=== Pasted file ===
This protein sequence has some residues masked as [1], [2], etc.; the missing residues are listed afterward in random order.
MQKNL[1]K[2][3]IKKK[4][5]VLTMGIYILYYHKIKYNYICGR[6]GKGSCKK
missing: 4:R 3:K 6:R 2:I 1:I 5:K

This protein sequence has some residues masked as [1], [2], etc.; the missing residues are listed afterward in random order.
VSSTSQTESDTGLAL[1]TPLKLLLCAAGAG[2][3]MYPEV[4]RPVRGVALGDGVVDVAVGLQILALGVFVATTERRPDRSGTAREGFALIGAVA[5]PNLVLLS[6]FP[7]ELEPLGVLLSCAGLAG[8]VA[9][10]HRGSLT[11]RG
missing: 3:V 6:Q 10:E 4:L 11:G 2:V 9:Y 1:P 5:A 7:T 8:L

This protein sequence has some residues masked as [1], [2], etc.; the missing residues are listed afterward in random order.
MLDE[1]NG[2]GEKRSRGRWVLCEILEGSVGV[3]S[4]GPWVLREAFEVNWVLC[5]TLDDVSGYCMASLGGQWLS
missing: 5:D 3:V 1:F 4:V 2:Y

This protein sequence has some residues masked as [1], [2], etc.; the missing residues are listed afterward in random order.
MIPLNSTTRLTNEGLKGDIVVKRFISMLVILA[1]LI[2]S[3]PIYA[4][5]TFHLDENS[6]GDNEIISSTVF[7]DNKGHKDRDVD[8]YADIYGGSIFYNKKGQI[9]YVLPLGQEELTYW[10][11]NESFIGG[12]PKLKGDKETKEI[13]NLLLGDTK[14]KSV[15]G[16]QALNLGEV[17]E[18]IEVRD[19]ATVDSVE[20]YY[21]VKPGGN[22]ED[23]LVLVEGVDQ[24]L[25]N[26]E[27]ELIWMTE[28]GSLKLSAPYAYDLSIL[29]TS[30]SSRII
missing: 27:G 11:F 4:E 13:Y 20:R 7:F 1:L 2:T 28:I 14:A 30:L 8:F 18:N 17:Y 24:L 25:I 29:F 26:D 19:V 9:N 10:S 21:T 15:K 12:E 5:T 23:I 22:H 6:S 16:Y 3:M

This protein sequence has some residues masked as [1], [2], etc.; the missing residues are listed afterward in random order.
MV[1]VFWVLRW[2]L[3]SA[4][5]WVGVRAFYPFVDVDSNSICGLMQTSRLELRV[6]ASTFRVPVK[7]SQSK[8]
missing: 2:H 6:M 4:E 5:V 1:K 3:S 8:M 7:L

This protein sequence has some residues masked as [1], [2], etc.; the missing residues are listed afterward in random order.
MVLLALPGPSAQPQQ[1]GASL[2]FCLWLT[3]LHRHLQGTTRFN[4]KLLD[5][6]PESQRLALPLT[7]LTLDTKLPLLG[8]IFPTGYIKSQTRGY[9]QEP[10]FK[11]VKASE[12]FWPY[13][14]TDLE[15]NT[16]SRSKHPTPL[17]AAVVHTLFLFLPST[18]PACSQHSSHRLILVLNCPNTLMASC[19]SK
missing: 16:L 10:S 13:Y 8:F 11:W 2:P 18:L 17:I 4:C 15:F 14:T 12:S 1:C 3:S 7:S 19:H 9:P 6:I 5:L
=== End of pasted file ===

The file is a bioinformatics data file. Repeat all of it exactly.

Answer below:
This protein sequence has some residues masked as [1], [2], etc.; the missing residues are listed afterward in random order.
MQKNL[1]K[2][3]IKKK[4][5]VLTMGIYILYYHKIKYNYICGR[6]GKGSCKK
missing: 4:R 3:K 6:R 2:I 1:I 5:K

This protein sequence has some residues masked as [1], [2], etc.; the missing residues are listed afterward in random order.
VSSTSQTESDTGLAL[1]TPLKLLLCAAGAG[2][3]MYPEV[4]RPVRGVALGDGVVDVAVGLQILALGVFVATTERRPDRSGTAREGFALIGAVA[5]PNLVLLS[6]FP[7]ELEPLGVLLSCAGLAG[8]VA[9][10]HRGSLT[11]RG
missing: 3:V 6:Q 10:E 4:L 11:G 2:V 9:Y 1:P 5:A 7:T 8:L

This protein sequence has some residues masked as [1], [2], etc.; the missing residues are listed afterward in random order.
MLDE[1]NG[2]GEKRSRGRWVLCEILEGSVGV[3]S[4]GPWVLREAFEVNWVLC[5]TLDDVSGYCMASLGGQWLS
missing: 5:D 3:V 1:F 4:V 2:Y

This protein sequence has some residues masked as [1], [2], etc.; the missing residues are listed afterward in random order.
MIPLNSTTRLTNEGLKGDIVVKRFISMLVILA[1]LI[2]S[3]PIYA[4][5]TFHLDENS[6]GDNEIISSTVF[7]DNKGHKDRDVD[8]YADIYGGSIFYNKKGQI[9]YVLPLGQEELTYW[10][11]NESFIGG[12]PKLKGDKETKEI[13]NLLLGDTK[14]KSV[15]G[16]QALNLGEV[17]E[18]IEVRD[19]ATVDSVE[20]YY[21]VKPGGN[22]ED[23]LVLVEGVDQ[24]L[25]N[26]E[27]ELIWMTE[28]GSLKLSAPYAYDLSIL[29]TS[30]SSRII
missing: 27:G 11:F 4:E 13:Y 20:R 7:F 1:L 2:T 28:I 14:A 30:L 8:F 18:N 17:Y 24:L 25:I 29:F 26:D 19:V 9:N 10:S 21:T 15:K 12:E 5:T 23:I 22:H 6:S 16:Y 3:M

This protein sequence has some residues masked as [1], [2], etc.; the missing residues are listed afterward in random order.
MV[1]VFWVLRW[2]L[3]SA[4][5]WVGVRAFYPFVDVDSNSICGLMQTSRLELRV[6]ASTFRVPVK[7]SQSK[8]
missing: 2:H 6:M 4:E 5:V 1:K 3:S 8:M 7:L

This protein sequence has some residues masked as [1], [2], etc.; the missing residues are listed afterward in random order.
MVLLALPGPSAQPQQ[1]GASL[2]FCLWLT[3]LHRHLQGTTRFN[4]KLLD[5][6]PESQRLALPLT[7]LTLDTKLPLLG[8]IFPTGYIKSQTRGY[9]QEP[10]FK[11]VKASE[12]FWPY[13][14]TDLE[15]NT[16]SRSKHPTPL[17]AAVVHTLFLFLPST[18]PACSQHSSHRLILVLNCPNTLMASC[19]SK
missing: 16:L 10:S 13:Y 8:F 11:W 2:P 18:L 17:I 4:C 15:F 14:T 12:S 1:C 3:S 7:S 19:H 9:P 6:I 5:L